We live in the same town Hubby and I attended college. In fact, we live about 5 minutes from campus. Our college was, and still is, a small campus, which is beautiful to just walk around. There is no big campus, asphalt feel, like you may experience on larger campuses. There is no need for a map, your GPS, and the planets all properly aligned to find your way to a parking lot that will not tow you.
One Friday, the school posted on Facebook was performing an outdoor production of A Midsummer's Night Dream. Cool, let's go. However I paused, at what point do I become too old to attend college functions? They posted it on Facebook, so it must be open to the public, right? When do I become the middle age old lady who is trying to relive the glory days. Let's face it, I just said "Cool, let's go." Do kids these days even say "cool" in reference to anything other than fall mornings?
Then there is the question of family friendliness. Can I take my kids, because nothing says embarrassment than taking your kids to see something that was written for a college, and older crowd.
I went, along with 2 of my kids. Apparently, the Magic Tree House book, Stage Fright on a Summer Night, which my kids have listened too multiple times, revolves around Jack and Annie meeting William Shakespeare and them performing in a A Midsummer's Night Dream.
This evenings production was actually titled A Midsummer's Night Dream ReDreamed, and was retooled, a little, using journal entries from participants in a summer theater camp, placing many of the play's themes in modern day situations. I know a few of those local high school students who participated in the camp, and I am now wondering which of their writings were added to this production.
We went, I forgot to take a blanket, and forgot that my almost 40-year-old derrier no longer likes sitting on the concrete, grass terrace where the production was held. I also saw that I was not the only older person, and my kids were not the only younger people. That is the nice thing of a small college, set in the middle of a residential area, it retains its family friendliness.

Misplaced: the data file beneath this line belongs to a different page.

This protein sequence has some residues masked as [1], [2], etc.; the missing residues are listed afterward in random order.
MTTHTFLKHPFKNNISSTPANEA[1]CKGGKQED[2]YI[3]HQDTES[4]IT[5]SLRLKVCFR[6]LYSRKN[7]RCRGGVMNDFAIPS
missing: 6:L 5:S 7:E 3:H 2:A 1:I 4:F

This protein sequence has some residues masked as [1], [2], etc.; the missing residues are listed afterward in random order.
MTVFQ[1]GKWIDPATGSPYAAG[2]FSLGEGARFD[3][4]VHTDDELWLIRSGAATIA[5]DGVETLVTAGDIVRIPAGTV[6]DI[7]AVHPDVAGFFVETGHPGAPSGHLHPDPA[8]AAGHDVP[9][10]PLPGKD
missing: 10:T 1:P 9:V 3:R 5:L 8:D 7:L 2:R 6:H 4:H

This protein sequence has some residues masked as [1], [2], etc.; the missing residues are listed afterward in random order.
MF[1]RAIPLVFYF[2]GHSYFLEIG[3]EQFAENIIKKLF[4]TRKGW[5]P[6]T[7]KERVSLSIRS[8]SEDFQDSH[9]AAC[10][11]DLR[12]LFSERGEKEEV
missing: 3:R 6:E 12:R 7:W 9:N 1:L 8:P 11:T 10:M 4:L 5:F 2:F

While at the play I was reminded of a time when I was a student, attending a concert on campus. A music group from Florida performed on our campus. They were a group of boys who grew up Mennonite, their group was even called 606. (606 was the hymnal number for what has been called the Mennonite anthem, if Mennonites had anthems, From Whom all Blessings Flow. The hymnal has since been updated, and is no longer located at 606, but it is still called "606".)
Those attending the concert that night ranged in all ages, from college age to conservatively dressed grandparents, who probably could play the Mennonite Game (Wikipedia does NOT have a definition for the Mennonite Game) with the band members, and find no more than 2 degrees of separation between themselves and these nice Mennonite boys with a band named 606.
They were a hard rock band, who did not perform one. single. hymn. Oh, the shock some of those poor, conservatively dressed concert attenders received.
The foyer of the chapel was filling up fast as people, including me, escaping the noise.